CONCLUSION

EI is important for achieving effective leadership in healthcare organizations and contributes decisively to their good-functioning and successful operation. Individuals have the ability to identify and experience a wide range of emotions in everyday life. However, some of them are not able to use, understand and manage these emotions. That fact suggests that it is necessary to improve their social and emotional skills. As regards nurses, at every level, the above need is considered imperative because of the particular nature of the nursing profession, which places the healthy or weak person at its center. By implementing social and emotional learning programs, nurses can acquire knowledge, attitudes and skills that are necessary for understanding and managing emotions, achieving positive goals, and maintaining positive relations and accountable decisions.

LIST OF ABBREVIATION

EI = Emotional Intelligence

CONSENT FOR PUBLICATION

Not applicable.

CONFLICT OF INTEREST

The author declares no conflict of interest, financial or otherwise.

ACKNOWLEDGEMENTS

Declared none

REFERENCES

[1] Goleman D. Emotional Intelligence: Why It Can Matter More Than IQ 1995.
[2] Salovery P, Mayer J. Emotional Intelligence. Imagin Cogn Pers 1990; 9: 85-211.
[3] Mayer JD, Salovey P, Caruso DR. Emotional intelligence: new ability or eclectic traits? Am Psychol 2008; 63(6): 503-17.[http://dx.doi.org/10.1037/0003-066X.63.6.503] [PMID: 18793038]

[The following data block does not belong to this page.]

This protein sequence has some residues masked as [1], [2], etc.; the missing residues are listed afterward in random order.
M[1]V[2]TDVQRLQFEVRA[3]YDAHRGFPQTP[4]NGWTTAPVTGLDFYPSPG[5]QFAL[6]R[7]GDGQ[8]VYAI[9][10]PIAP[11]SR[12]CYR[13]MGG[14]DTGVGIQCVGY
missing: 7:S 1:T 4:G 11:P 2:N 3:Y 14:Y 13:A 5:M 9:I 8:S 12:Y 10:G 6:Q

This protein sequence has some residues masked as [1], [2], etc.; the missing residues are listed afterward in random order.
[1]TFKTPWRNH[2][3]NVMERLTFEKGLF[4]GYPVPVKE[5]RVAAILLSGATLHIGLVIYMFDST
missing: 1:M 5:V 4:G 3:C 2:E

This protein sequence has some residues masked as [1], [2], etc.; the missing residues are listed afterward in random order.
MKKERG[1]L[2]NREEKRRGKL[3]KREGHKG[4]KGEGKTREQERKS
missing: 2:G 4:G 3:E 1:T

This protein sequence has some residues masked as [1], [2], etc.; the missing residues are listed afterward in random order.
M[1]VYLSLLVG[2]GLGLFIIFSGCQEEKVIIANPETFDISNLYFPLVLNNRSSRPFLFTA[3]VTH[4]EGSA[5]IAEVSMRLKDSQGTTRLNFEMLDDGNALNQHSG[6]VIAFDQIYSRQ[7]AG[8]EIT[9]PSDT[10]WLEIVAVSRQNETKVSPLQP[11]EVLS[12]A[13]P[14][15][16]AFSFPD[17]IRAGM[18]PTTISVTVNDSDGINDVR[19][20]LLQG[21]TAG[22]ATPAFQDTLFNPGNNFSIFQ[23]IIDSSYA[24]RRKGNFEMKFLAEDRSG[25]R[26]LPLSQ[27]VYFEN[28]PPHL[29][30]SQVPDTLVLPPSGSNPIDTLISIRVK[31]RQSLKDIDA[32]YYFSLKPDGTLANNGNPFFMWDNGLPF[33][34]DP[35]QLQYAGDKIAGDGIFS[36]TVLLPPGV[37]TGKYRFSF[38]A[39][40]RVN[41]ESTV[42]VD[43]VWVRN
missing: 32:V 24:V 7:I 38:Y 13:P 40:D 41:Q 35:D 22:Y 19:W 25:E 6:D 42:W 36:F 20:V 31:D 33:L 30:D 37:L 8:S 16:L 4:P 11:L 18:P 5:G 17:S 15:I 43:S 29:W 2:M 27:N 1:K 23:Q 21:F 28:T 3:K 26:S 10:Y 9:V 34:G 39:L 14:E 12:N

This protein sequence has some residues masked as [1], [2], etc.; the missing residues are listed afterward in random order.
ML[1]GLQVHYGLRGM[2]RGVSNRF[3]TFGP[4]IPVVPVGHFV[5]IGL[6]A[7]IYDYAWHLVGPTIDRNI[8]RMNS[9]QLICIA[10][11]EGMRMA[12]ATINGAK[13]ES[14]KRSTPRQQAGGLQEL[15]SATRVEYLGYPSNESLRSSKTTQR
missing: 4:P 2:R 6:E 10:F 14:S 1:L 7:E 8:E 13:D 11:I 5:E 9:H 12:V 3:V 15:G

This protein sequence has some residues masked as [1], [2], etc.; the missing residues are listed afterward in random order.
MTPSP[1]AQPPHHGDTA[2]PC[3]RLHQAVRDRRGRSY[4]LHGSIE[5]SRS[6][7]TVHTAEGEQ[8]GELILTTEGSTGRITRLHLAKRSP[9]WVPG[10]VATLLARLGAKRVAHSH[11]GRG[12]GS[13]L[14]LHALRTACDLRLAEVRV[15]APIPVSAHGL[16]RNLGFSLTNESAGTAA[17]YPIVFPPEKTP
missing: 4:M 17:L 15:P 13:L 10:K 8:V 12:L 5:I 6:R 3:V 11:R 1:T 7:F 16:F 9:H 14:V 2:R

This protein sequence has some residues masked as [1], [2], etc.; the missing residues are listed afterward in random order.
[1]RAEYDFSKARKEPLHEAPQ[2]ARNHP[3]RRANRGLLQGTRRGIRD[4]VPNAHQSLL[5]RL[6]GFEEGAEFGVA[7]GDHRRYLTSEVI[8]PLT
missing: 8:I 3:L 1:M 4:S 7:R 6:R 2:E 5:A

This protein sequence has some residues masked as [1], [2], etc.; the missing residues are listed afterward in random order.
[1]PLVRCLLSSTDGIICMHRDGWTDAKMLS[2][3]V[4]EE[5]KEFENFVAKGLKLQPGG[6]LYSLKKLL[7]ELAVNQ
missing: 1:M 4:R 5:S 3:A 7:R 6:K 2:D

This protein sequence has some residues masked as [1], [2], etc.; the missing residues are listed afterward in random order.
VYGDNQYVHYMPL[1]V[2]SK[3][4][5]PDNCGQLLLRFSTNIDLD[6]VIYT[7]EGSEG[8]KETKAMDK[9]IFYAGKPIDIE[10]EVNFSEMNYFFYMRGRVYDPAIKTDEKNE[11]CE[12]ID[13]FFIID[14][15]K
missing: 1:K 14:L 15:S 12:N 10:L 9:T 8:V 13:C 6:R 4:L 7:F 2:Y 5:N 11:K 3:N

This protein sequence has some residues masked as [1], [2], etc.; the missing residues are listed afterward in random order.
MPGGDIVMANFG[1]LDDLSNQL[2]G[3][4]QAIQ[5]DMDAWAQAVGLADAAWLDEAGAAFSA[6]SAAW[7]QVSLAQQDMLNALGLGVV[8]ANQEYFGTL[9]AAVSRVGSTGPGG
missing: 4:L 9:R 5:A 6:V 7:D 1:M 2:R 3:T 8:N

[4] Chamorro-Premuzic T, Bennett E, Furnham A. The happy personality: Mediational role of trait emotional intelligence. Pers Individ Dif 2007; 42: 1633-9.[http://dx.doi.org/10.1016/j.paid.2006.10.029]
[5] Mikolajczak M, Nelis D, Hansenne M, Quoidbach J. If you can regulate sadness, you can probably regulate shame: Associations between trait emotional intelligence, emotion regulation and coping efficiency across discrete emotions. Pers Individ Dif 2008; 44: 1356-68.[http://dx.doi.org/10.1016/j.paid.2007.12.004]
[6] Sevdalis N, Petrides KV, Harvey N. Trait emotional intelligence and decision-related emotions. Pers Individ Dif 2007; 42: 1347-58.[http://dx.doi.org/10.1016/j.paid.2006.10.012]
[7] Coladonato AR, Manning ML. Nurse leader emotional intelligence: How does it affect clinical nurse job satisfaction? Nurs Manage 2017; 48(9): 26-32.[http://dx.doi.org/10.1097/01.NUMA.0000522174.00393.f2] [PMID: 28857835]
[8] Akhtar R, Boustani L, Tsivrikos D, Chamorro-Premuzic T. The engageable personality: Personality and trait EI as predictors of work engagement. Pers Individ Dif 2015; 73: 44-9.[http://dx.doi.org/10.1016/j.paid.2014.08.040]
[9] Villanueva JJ, Sánchez JC. Trait emotional intelligence and leadership self-efficacy: their relationship with collective efficacy. Span J Psychol 2007; 10(2): 349-57.[http://dx.doi.org/10.1017/S1138741600006612] [PMID: 17992961]
[10] Grossman S, Valiga T. The new leadership challenge: Creating the future of nursing 3rd ed. 3rd ed.2009.
[11] Skinner C, Spurgeon P. Valuing empathy and emotional intelligence in health leadership: A study of empathy, leadership behaviour and outcome effectiveness. Health Serv Manage Res 2005; 18(1): 1-12.[http://dx.doi.org/10.1258/0951484053051924] [PMID: 15807976]
[12] Cummings G, Hayduk L, Estabrooks C. Mitigating the impact of hospital restructuring on nurses: The responsibility of emotionally intelligent leadership. Nurs Res 2005; 54(1): 2-12.[http://dx.doi.org/10.1097/00006199-200501000-00002] [PMID: 15695934]
[13] Ohlson SM, Anderson MA. Ability emotional intelligence of nurse managers in the Midwestern United States. Asia Pac J Oncol Nurs 2015; 2(2): 82-8.[http://dx.doi.org/10.4103/2347-5625.155733] [PMID: 27981098]